Journal: 12 July 2014

Since my last journal post, I have been a busy little bee—by which I think I actually mean, it has been a while since my last journal post, so I’ve gotten a fair bit done without getting any more done per time than usual. I’ve developed and posted a bunch of tatting patterns, done a bunch of utility/housewares sewing, chugged away a bit on my knitting, finished one of my blouses and started another. I’ve also done a bit of crochet that I can’t talk about just yet.

Housewares sewing:

apron_pocket

Forgive the blurry picture: apron with ruffle and with a potholder in the pocket.

The major piece of housewares sewing I did was to add a pocket and a ruffle to my frumpy apron. The photo at right shows the pocket, with a round potholder in it, and the ruffle. I am not entirely sure why I bothered with the ruffle—I think it took more work than the rest of the apron put together—but I just feel that if one is to make a frumpy floral apron, a ruffle around the skirt is required. Anyway, here’s a much better photo of the apron spread out on the floor:

apron_flat

 

tote_pocket

Card pocket for tote bag

While I was doing housewares sewing, I added a card pocket to one of the tote bags: my local grocery store has those rewards cards; I don’t want to waste wallet space on it, so it lives in the grocery bag, but having the tiny card floating in the great big bag is inconvenient. I solved this by making a small pocket and top-stitching it into the inside of the bag just below the hem. I used a scrap of quilting cotton, so managed to do the stitching by hand.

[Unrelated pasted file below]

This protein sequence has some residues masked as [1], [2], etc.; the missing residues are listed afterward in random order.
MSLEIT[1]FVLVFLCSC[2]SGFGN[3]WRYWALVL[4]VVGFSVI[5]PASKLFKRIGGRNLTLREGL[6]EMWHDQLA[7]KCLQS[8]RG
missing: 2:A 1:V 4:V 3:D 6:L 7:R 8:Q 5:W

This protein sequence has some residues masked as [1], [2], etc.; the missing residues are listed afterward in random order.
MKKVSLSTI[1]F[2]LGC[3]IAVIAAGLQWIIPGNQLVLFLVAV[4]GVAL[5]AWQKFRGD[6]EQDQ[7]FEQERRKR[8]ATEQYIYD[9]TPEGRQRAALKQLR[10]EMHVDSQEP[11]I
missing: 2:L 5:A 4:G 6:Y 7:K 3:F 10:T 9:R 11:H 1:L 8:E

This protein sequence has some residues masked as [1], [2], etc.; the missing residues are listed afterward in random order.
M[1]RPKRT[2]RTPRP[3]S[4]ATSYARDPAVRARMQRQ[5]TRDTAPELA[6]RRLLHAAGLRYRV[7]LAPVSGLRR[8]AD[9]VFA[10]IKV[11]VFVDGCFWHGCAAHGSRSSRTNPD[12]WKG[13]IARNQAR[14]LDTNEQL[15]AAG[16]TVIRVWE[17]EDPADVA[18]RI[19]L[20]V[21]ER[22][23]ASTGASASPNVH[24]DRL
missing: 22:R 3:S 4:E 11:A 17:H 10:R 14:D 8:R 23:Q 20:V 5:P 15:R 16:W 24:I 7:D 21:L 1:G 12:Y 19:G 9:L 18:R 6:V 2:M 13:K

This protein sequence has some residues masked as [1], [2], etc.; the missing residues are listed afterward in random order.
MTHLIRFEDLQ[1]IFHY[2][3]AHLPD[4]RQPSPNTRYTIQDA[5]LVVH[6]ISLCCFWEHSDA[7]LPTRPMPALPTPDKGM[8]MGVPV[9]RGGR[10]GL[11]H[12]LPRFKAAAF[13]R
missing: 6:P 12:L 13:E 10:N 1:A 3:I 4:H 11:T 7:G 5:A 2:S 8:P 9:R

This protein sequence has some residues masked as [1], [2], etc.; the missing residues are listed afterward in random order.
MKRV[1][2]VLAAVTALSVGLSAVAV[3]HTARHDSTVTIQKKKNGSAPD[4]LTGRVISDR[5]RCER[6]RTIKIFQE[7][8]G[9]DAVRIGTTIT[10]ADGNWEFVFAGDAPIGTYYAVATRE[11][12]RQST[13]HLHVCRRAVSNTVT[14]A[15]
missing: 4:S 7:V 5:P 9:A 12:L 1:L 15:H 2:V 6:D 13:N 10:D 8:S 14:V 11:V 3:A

needle_case_side

Big needle case

Due to the influx of tatting thread I mentioned recently, I spent a while sorting out my yarn stash, which led to me deciding I really needed a better way to store my crochet hooks and knitting needles. In cutting out the apron, I cut considerably more narrow strips of fabric than I ended up needing, so I decided to make needle cases out of it. Out of a 32″x3″ strip I made a 15″x2″ rectangular case with a zip closure, and out of an 8″ strip I made a narrow little DPN case that fits inside the big one, and has a fold-over closure with drawstring and button:

The zipper for the main case was a salvage from an old laundry bag; it is bright blue and had a stupidly large tab/pull on it, making it impossible to set hidden. So I snipped off the tab and replaced it with macrame/friendship bracelet. The loop holding the tab was open at one end, so I was worried a soft tab would slide off; I closed it with a drop of super glue, which I am pleased with the results of. Photos, playing with the zoom settings on my camera:

I am a lot happier with this one than I am with the one on my wallet/coin purse, so I may put up a tutorial on replacing zipper pulls soon. My technique is still not quite there yet, though. I am proud of the color coordination; all of the floss was stuff I had on hand, too.

Knitting:

cashmere_cables

Starting the cables

I’ve been working on a pair of mitts/arm warmers out of the cashmere lace-weight yarn from my birthday, and it is going slowly. I’m beginning to regret some of my choices, namely deciding that cabling a fluffy, tiny yarn on #2 needles was a good idea. I haven’t dropped any stitches that I couldn’t get back yet, but all the tight little stitches and keeping track of four DPNs and a cabling needle just make me so tense that I can do about five rows on a good day before needing to switch to something else. I don’t suppose anybody out there has tips for tiny cabling without losing one’s mind?